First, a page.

From Bulgarian writer-director duo Kristina Grozeva and Petar Valchanov comes Slava (Glory), a ferocious satire about state corruption.

Julia, a public relation official at the ministry of transports, must deal with a crisis over an in-house corruption scandal. When a poor and honest state railway worker named Tzanko finds a load of cash on routine checks and turns back the money to the authorities, she seizes the opportunity to use him as a diversion by trying to make him a circumstantial national hero. She soon discovers this simple man (who suffers from stuttering) doesn’t completely fit the bill.

Glory is an effective and cynical drama shot and edited with incisive care. It plays on the paradox between the personalities of its two main characters. Julia, in a way, is an empty speech specialist. She doesn’t have time, she doesn’t take time (her husband must constantly remind her about daily injections for fertility treatments). In spite of himself, Tzanko, with his speech disorder, is time consuming. But when time allows it, his speech, as naive as it can be, becomes far less convenient even when delivered slowly. The communication specialist is confronted by a subject having some slight communication problems.

When asked by the corrupt minister if he has any requests, our celebrated common man wants to know when he and his fellow workers will get paid as they are months over due on their already miserable wages.  Ironically it is precisely because of the kind of crimes they try to cover up (with his story of honesty in returning a pile of money) that they don’t get paid in due time. During the official ceremony honoring Tzanko, they even take away the watch given to him by his late father (and they lose it) because the crappy gift award they give him is a brand-new digital one. Doing so, they set in motion an unexpected chain of events. In the aftermath, once everyone took a piece of him, including a reporter who himself is a fraud, Tzanko tries to recover his beloved watch and is confronted to bureaucratic cruelty.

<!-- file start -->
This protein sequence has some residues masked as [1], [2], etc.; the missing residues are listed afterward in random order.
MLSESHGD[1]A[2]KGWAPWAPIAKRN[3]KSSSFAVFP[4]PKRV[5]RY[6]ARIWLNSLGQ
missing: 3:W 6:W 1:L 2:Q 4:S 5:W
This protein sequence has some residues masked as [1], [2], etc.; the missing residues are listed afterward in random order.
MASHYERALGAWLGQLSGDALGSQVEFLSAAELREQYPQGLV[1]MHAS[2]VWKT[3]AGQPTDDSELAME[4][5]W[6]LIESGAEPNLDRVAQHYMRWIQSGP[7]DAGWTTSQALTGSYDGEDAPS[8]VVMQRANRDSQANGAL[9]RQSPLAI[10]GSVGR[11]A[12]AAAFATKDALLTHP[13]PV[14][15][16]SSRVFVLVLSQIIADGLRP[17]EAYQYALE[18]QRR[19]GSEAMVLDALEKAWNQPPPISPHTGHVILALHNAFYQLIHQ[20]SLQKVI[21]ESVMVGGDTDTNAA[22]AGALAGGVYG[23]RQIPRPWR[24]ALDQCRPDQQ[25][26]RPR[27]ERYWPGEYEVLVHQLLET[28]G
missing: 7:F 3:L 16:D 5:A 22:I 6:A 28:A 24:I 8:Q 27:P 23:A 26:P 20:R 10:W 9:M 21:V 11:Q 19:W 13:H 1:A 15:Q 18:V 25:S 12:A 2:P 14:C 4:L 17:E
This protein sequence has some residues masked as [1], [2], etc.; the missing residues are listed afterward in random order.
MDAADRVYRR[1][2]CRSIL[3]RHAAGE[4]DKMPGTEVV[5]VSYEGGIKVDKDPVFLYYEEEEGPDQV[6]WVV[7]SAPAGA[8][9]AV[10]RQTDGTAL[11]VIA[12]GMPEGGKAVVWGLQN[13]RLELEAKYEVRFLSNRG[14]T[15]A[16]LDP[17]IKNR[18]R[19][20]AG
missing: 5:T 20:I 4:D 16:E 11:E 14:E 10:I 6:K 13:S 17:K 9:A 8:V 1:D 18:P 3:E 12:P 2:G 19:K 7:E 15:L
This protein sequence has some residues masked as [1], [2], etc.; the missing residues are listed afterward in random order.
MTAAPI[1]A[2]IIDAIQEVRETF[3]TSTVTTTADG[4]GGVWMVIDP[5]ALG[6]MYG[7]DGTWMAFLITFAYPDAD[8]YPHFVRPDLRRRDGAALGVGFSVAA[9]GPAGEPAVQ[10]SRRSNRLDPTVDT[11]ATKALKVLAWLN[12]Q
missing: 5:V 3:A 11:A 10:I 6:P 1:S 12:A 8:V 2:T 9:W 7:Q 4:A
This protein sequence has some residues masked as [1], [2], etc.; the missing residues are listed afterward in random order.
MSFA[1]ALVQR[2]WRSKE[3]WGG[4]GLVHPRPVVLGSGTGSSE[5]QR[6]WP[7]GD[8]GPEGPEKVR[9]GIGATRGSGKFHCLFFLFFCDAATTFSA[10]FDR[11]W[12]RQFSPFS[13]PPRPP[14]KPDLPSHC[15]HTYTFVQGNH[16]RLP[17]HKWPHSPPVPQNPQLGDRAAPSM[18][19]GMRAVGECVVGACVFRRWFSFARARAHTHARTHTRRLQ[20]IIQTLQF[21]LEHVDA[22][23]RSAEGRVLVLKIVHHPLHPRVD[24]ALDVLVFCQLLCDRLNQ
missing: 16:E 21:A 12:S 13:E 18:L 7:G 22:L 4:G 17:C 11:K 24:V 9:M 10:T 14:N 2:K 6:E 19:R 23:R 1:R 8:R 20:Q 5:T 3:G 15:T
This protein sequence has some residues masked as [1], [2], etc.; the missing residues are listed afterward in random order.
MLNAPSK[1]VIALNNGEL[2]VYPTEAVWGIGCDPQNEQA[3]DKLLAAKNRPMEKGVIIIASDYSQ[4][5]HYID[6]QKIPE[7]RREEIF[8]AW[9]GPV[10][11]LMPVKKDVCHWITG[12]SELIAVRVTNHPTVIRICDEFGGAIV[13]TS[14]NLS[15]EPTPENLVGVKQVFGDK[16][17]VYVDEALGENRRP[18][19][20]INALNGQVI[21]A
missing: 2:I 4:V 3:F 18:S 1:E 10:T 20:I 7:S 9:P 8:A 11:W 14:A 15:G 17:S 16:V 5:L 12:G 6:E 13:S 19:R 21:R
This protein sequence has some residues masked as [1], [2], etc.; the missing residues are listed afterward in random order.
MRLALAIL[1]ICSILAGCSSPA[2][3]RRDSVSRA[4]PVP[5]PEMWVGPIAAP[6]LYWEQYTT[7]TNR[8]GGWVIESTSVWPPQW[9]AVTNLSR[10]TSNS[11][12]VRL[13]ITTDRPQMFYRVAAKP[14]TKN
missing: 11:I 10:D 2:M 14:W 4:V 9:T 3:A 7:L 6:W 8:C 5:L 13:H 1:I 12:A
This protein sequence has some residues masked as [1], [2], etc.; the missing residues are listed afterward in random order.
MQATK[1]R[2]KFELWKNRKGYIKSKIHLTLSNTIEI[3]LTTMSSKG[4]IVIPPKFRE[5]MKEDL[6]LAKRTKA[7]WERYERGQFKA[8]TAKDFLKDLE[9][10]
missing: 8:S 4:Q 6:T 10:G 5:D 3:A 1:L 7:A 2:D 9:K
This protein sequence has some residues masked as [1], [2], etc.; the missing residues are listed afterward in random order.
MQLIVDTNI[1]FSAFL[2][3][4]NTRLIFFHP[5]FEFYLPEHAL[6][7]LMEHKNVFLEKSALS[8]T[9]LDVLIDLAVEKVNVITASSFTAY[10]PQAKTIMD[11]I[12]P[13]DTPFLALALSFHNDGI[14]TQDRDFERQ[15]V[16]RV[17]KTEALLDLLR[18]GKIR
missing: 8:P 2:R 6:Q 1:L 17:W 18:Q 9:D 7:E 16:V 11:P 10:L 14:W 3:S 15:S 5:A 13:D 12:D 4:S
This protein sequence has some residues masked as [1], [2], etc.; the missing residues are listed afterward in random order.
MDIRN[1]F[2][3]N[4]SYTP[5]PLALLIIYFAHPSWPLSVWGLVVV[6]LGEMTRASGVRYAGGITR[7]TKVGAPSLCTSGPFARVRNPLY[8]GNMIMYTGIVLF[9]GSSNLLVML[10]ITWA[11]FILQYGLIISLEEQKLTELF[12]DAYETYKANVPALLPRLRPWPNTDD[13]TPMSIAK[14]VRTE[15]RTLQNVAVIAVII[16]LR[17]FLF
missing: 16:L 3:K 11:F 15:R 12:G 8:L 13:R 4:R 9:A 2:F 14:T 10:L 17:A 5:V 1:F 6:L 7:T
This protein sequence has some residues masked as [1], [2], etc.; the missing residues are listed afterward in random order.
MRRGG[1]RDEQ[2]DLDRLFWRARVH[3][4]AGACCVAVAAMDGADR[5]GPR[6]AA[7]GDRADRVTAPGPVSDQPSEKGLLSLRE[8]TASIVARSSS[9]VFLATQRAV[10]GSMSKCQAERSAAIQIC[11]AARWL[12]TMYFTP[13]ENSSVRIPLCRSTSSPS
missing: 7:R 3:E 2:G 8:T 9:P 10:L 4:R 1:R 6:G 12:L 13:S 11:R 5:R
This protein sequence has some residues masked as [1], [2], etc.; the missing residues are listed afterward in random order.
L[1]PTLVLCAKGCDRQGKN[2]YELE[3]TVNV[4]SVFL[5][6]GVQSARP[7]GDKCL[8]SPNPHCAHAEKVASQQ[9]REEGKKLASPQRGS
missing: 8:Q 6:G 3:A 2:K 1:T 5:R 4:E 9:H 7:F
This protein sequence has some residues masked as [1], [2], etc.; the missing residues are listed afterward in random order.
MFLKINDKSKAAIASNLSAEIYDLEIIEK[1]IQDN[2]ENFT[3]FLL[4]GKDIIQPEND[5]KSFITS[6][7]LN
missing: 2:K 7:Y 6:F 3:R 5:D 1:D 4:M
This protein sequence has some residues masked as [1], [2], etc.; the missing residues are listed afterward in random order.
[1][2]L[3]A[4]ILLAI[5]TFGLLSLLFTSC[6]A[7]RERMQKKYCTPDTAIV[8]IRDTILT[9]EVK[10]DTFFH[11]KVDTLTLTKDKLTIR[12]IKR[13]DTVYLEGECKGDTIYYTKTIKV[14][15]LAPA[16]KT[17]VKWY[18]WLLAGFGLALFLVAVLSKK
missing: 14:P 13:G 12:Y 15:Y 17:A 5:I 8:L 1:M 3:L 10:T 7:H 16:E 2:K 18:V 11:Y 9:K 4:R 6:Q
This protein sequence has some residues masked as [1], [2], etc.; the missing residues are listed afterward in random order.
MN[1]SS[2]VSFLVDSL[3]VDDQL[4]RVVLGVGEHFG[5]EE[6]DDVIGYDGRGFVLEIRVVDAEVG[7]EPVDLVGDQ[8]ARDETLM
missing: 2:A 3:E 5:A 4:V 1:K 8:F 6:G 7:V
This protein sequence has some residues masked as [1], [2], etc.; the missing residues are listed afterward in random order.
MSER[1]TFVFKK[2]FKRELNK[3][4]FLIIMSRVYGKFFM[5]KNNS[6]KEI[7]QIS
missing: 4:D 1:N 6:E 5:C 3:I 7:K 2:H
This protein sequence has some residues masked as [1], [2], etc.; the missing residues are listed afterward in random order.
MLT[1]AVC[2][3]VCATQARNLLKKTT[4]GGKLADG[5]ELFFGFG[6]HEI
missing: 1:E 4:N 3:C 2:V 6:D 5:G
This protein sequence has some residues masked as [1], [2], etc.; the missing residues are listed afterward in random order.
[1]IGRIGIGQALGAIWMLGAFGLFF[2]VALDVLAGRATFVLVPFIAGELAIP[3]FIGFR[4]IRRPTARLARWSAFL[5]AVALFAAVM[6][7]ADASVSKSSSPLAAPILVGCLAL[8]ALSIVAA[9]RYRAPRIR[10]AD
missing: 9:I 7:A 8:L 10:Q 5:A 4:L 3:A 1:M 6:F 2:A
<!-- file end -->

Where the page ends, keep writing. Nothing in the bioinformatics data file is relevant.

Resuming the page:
Time and dignity are at the essence of Glory as a metaphor. It refers to Tzanko’s Russian made watch of the Slava (Glory) brand, he is trying to get back. Time is ticking, time is consumed. It is about the temporal. But also relates to Julia’s biological clock running. In this race against time, to each his priority. Julia’s prime concern is to cover for corrupt officials, over her personal life and the dignity of the workers. She preserves the glory of her state department.  Tzanko, wants to recover a different type of dignity,  the glory that was taken from him.

Glory is a sour and ironic allegory with solid acting performances and sharp dialogue. A great film.


*** Starts Friday in Montreal for very special engagement at Cinema Beaubien (With French Subs).